‘Looking for Alaska’ episode 3: Lara deserves so much better!

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In Hulu’s Looking for Alaska episode 3, Alaska’s truth is revealed and Lara is an absolute boss (who goes deeply unappreciated).

Episode 1 and episode 2 of Looking for Alaska served mostly to set things up for the audience. In episode 3, everyone confronts some uncomfortable truths that will deeply alter the course of the story.

For the most part, this episode is very loyal to the book, with a few additions to flesh things out, and they are great additions! The order of events, however, is somewhat jumbled to fit the miniseries’ arc… because of course, every episode needs and end and a beginning.

Let’s dive in.

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Lara, Miles and the Concussion

And now, one of the funniest parts of Looking for Alaska episode 3: the sports. The Colonel leads the crowd in increasingly more disruptive chants, throwing in some cartwheels for the heck of it, and it’s only made funnier when you realize that the Eagle is 100% in on it.

But besides the fun, Takumi gets more information from a source. And now that he knows the truth, he can’t un-know it.

All Miles is concerned with is Alaska’s fixation on getting him together with Lara. After all, that was their deal, right? But Miles is too obsessed with Alaska to think of anything else: he lets Alaska practically drag him to ask Lara out, and looks like he doesn’t want to do it. He then spends his pre-date “makeover” half-naked in Alaska’s room. And at the date itself, he acts aloof — sitting with Alaska instead of Lara, following Alaska’s bad judgement.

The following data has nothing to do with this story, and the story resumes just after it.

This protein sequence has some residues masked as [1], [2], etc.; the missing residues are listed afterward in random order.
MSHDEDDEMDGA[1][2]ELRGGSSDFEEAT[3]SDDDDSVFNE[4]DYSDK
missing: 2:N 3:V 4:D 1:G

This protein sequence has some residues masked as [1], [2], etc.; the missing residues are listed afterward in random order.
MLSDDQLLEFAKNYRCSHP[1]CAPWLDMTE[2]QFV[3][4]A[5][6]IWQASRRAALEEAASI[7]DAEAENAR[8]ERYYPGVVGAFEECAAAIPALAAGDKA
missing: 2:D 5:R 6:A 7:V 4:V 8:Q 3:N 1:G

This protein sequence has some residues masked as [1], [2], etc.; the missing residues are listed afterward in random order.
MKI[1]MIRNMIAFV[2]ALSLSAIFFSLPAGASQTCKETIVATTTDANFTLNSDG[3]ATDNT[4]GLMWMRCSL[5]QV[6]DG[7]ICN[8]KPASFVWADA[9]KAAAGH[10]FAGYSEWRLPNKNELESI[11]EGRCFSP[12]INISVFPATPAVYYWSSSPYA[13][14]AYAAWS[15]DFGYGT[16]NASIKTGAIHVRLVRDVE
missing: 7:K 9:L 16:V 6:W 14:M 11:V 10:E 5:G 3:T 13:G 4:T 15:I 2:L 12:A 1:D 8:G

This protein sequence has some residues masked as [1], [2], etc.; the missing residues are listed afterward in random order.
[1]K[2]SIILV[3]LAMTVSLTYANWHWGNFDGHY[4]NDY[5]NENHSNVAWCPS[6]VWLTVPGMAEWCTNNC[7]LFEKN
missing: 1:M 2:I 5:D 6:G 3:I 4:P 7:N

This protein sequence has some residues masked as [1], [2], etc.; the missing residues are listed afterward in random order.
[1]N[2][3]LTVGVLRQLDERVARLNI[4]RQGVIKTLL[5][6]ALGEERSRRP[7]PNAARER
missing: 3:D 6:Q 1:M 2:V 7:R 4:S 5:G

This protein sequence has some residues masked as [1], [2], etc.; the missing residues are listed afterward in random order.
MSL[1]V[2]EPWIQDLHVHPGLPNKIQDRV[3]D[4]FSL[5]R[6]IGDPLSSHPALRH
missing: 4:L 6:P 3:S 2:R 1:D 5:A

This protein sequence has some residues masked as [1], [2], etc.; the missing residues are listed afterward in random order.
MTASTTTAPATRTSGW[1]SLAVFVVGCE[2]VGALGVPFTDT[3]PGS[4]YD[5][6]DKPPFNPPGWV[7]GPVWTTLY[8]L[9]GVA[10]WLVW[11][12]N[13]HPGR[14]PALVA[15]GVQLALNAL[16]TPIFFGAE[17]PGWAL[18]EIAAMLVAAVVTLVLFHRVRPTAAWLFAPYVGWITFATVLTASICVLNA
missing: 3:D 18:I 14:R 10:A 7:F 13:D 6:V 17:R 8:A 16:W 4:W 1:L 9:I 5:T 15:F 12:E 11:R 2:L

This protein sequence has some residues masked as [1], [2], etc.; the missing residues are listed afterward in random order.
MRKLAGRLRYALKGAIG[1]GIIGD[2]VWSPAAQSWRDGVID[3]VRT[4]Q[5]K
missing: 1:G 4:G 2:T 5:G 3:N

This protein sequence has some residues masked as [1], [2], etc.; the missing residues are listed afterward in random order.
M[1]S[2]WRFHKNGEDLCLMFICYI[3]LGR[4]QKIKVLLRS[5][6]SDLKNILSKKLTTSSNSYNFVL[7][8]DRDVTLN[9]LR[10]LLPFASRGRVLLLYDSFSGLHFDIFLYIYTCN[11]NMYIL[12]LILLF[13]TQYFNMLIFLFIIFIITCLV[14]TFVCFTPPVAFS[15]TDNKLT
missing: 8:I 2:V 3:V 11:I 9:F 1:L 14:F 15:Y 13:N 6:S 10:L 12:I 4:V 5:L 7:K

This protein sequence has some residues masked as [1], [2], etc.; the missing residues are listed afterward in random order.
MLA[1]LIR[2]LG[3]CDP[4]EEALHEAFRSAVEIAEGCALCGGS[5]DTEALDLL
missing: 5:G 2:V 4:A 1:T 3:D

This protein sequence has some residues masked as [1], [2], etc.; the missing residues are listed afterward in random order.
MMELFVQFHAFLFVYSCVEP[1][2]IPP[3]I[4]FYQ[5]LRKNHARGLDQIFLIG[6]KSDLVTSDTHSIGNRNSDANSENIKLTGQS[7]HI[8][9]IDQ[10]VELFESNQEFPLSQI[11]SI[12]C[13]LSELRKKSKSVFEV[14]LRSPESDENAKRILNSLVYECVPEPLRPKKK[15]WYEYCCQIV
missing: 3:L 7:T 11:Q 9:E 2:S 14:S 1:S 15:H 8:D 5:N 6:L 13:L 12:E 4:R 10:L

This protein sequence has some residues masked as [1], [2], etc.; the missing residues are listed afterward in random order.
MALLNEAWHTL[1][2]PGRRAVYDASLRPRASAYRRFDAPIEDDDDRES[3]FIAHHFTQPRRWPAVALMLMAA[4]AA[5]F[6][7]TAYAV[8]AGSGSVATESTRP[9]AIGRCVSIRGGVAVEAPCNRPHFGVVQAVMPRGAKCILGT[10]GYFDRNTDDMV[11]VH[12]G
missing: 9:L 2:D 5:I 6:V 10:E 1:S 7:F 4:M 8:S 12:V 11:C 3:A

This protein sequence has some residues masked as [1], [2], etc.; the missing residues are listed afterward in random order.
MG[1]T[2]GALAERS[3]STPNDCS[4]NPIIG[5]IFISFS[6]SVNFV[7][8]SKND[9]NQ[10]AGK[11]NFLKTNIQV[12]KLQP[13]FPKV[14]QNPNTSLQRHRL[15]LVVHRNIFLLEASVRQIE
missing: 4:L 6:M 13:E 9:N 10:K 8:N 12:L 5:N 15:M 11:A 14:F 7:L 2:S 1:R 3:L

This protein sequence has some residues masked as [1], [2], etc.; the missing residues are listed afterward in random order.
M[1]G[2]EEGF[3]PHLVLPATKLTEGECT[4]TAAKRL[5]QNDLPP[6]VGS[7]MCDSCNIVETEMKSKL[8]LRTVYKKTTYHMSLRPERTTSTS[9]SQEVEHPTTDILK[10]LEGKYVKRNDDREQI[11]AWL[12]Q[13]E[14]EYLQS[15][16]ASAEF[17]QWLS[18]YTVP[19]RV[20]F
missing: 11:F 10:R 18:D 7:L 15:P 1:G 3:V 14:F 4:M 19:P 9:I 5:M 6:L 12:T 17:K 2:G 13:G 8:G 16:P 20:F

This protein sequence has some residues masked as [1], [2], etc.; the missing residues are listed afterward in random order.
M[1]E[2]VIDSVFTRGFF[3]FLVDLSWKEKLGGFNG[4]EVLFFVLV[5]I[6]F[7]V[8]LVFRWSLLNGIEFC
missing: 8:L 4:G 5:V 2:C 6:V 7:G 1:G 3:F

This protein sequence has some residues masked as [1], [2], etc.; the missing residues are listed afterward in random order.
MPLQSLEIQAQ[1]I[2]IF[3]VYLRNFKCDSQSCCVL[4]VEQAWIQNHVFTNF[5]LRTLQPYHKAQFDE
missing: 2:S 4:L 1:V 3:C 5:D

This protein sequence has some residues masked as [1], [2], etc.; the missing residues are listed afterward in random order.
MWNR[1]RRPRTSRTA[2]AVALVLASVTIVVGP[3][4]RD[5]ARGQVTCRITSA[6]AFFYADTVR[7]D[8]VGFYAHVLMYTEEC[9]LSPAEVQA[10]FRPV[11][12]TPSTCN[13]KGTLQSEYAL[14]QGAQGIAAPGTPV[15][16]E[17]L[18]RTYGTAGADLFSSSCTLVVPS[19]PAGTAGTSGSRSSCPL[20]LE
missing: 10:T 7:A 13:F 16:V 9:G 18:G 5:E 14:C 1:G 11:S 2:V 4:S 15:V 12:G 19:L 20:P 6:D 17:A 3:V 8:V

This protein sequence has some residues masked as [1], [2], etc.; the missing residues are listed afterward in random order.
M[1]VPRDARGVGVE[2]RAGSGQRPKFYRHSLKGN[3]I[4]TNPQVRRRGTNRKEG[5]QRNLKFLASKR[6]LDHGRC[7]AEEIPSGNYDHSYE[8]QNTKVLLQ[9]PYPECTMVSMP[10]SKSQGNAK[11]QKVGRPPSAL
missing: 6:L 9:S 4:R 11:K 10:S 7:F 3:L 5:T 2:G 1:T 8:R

Alaska knows exactly what she’s doing. It would be impossible not to. She’s with Jake (who we see much more of in the miniseries than in the novel!), and wants Miles to be with Lara, but she spends an inordinate amount of time staring deeply into Miles’ eyes and stroking his chest as she goes to iron his shirt. Something is going on.

But Miles doesn’t have time to figure it out. Between Jake and the Beast hitting him on the head with the ball, he’s got plenty on his plate already. Charlie Plummer has his best moment yet during the concussion, repeating “I am concussed” over and over again.

All Miles’ friends just leave him behind, concussed, and Lara — although she barely even knows Miles, and this is supposed to be their first date! — is left in charge of taking him to the hospital. At least in the books, Takumi stays with them!

But thankfully for Miles, Lara is A BOSS in Looking for Alaska episode 3 and she has A LIMO and she’s THE ACTUAL BEST. The show really puts effort into making her a well-rounded character, as Miles finally asks her questions about herself. We learn a lot more about her immigration story, her family, and her strengths. And you realize that Lara is really a genuinely awesome person. This really helps the Lara of the miniseries feel more than a means for Miles to get experience: instead, she’s a character in her own right, even if she’s a bit secondary to everyone else.